Conference examines Balancing Ecology & History as part of Stewardship and Role of Design in the Nature-Culture Divide
Washington, DC (May 3, 2011) – The Cultural Landscape Foundation (TCLF) and the Jay Heritage Center hosted Bridging the Nature-Culture Divide on Saturday, June 4, at the Jay Heritage Center. The national, one-day symposium, featured six leading figures in landscape architecture and environmental design and dynamically examined how cultural landscape stewardship balances competing agendas for ecology and history, and the role of design in this nature culture divide. The Jay Heritage Center, a National Historic Landmark site, is currently wrestling with these very issues in developing an effective stewardship plan making it an ideal location or “laboratory” for exploring such challenges. The symposium organizers aim to provoke discussion, push boundaries, and inspire solutions. Landscape Architecture Continuing Education System credits were offered for this event.
The Jay Estate, a 23-acre National Historic Landmark in Rye, New York, and the ancestral home of John Jay, New York’s only native Founding Father, sits adjacent to the 137-acre Marshland Conservancy. The Jay property has in recent years been deteriorating due to deferred maintenance and the proliferation of invasive plants. Six speakers—Cheryl Barton; Charles A. Birnbaum; Rick Darke; Patricia O’Donnell; Douglas Reed; and Thomas Woltz— presented broad history and ecology themes in cultural landscape stewardship to a public audience and community stakeholders; they highlighted issues specifically facing the Jay site; reviewed examples of other sites that successfully dealt with these issues; and addressed how present-day design solutions can respect and advance ecological and historic values.
Speakers and topics:
- Cheryl Barton, FASLA, FAAR, The Office Of Cheryl Barton, San Francisco, CA: Contested Landscapes: Ethics of Place;
- Charles Birnbaum, FASLA, FAAR, The Cultural Landscape Foundation: Symposium overview and facilitator of closing discussion;
- Rick Darke, Rick Darke LLC, Landenberg, PA: The Dynamic Nature of Cultural Landscapes;
- Patricia M. O’Donnell, FASLA, AICP, Heritage Landscapes LLC, Charlotte, VT and Norwalk, CT: The Jay Property & Marshlands Conservancy: Conflict & Balance for Cultural & Natural Values at a National Historic Landmark Property;
- Douglas Reed, FASLA, FAAR, Reed-Hilderbrand, Watertown, MA: Building the Case for Continuity and Change: Bennington College and the Clark Art Institute;
- Thomas Woltz, CLA, ASLA, Nelson Byrd Woltz Landscape Architects, Charlottesville, VA and New York, NY: Collaborative Design Process in Conflict Resolution in Historic, Agricultural, and Working Landscapes.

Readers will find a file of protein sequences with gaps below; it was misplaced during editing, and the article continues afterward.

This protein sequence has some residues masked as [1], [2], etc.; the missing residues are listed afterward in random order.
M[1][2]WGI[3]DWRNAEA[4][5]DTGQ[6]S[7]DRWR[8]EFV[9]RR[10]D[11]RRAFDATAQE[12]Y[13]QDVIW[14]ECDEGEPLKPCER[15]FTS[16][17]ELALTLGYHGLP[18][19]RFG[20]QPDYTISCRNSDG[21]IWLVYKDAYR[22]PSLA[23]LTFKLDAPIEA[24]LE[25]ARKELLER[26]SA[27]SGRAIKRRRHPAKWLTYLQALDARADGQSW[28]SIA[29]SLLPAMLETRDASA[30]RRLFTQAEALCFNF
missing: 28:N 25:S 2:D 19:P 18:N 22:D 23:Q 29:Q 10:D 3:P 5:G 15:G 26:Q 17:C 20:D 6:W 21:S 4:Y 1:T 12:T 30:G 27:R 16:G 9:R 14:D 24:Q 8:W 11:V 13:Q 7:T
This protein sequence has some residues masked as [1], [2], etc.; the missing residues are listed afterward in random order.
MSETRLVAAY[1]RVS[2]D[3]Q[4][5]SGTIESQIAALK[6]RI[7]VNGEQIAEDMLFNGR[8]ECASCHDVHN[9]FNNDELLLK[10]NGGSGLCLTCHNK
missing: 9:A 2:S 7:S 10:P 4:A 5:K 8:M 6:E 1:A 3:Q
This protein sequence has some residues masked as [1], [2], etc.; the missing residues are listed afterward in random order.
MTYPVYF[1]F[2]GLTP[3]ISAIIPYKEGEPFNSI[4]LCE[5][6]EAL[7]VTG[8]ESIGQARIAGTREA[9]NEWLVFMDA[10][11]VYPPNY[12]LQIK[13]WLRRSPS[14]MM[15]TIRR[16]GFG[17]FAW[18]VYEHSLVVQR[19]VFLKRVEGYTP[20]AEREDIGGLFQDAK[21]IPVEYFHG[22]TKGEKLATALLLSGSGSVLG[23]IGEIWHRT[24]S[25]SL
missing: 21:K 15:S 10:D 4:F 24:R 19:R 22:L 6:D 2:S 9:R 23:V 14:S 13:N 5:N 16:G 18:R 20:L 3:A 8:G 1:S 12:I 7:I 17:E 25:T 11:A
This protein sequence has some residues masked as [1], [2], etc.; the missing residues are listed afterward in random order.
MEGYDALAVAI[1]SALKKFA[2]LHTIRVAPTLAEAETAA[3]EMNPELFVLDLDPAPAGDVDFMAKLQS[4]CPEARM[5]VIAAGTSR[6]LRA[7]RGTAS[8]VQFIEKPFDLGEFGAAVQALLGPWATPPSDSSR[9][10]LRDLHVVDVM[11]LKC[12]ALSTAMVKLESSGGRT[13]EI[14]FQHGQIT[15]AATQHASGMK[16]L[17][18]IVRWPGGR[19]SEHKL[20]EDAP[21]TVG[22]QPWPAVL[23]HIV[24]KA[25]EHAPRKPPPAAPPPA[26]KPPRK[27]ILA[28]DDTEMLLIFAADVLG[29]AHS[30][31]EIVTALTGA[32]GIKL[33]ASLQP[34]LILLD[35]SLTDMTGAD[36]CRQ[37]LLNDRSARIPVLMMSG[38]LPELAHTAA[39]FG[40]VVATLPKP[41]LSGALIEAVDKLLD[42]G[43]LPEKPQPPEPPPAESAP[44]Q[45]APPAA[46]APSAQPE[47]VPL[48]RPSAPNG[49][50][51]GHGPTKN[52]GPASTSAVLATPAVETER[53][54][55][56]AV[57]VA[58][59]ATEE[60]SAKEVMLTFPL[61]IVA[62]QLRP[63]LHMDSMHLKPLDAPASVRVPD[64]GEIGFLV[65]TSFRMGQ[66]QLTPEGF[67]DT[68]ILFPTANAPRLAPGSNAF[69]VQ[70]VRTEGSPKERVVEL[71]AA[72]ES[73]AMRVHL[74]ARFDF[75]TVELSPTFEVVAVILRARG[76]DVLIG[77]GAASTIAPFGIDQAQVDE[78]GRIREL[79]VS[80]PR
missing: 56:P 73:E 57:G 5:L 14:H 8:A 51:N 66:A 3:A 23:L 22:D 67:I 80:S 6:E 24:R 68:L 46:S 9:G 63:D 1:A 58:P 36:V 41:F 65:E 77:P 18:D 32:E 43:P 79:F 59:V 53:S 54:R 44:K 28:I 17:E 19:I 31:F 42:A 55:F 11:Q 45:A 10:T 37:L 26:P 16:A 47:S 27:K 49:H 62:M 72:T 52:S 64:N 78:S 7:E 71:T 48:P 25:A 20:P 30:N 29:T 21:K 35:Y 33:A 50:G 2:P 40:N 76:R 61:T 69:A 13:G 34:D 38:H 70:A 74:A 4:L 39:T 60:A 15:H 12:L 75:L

A reception followed featuring TCLF’s Landslide 2010 “Every Tree Tells a Story” photography exhibition, with 26 images of 12 locations in the US and Puerto Rico. The exhibition is on view at the Jay Heritage Center through June 15, 2011.
The symposium was made possible by a grant from Con Edison, with additional support from City of Rye Sustainability Committee, New York Chapter of the American Society of Landscape Architects, New-York Historical Society, and Preservation League of New York State.
About the Jay Heritage Center
The Jay Estate (www.jayheritagecenter.org) in Rye, New York, is the boyhood home of native New Yorker and Founding Father John Jay (1745-1829). Located next to a marshlands preserve with public trails, this sylvan and historic 23-acre park is all that remains of the original 400-acre Jay family estate where America’s first Chief Justice of the United States and negotiator of the Treaty of Paris grew up. Located just 35 minutes from Manhattan, the property has an 8,000-year-old scenic vista of Long Island Sound over a meadow bordered by sunken stone ha-ha walls, a European garden design feature added by Jay’s eldest son circa 1822. The site was designated a National Historic Landmark in 1993. The Jay Heritage Center is the non-profit steward of the park and holds educational programs in American History, Landscape Conservation and Environmental Stewardship there for the public.
About The Cultural Landscape Foundation
The 12-year old Cultural Landscape Foundation (www.tclf.org) provides people with the ability to see, understand, and value landscape architecture and its practitioners, in the way many people have learned to do with buildings and their designers. Through its Web site, lectures, outreach and publishing, TCLF broadens the support and understanding for cultural landscapes nationwide to help safeguard our priceless landscape heritage for future generations.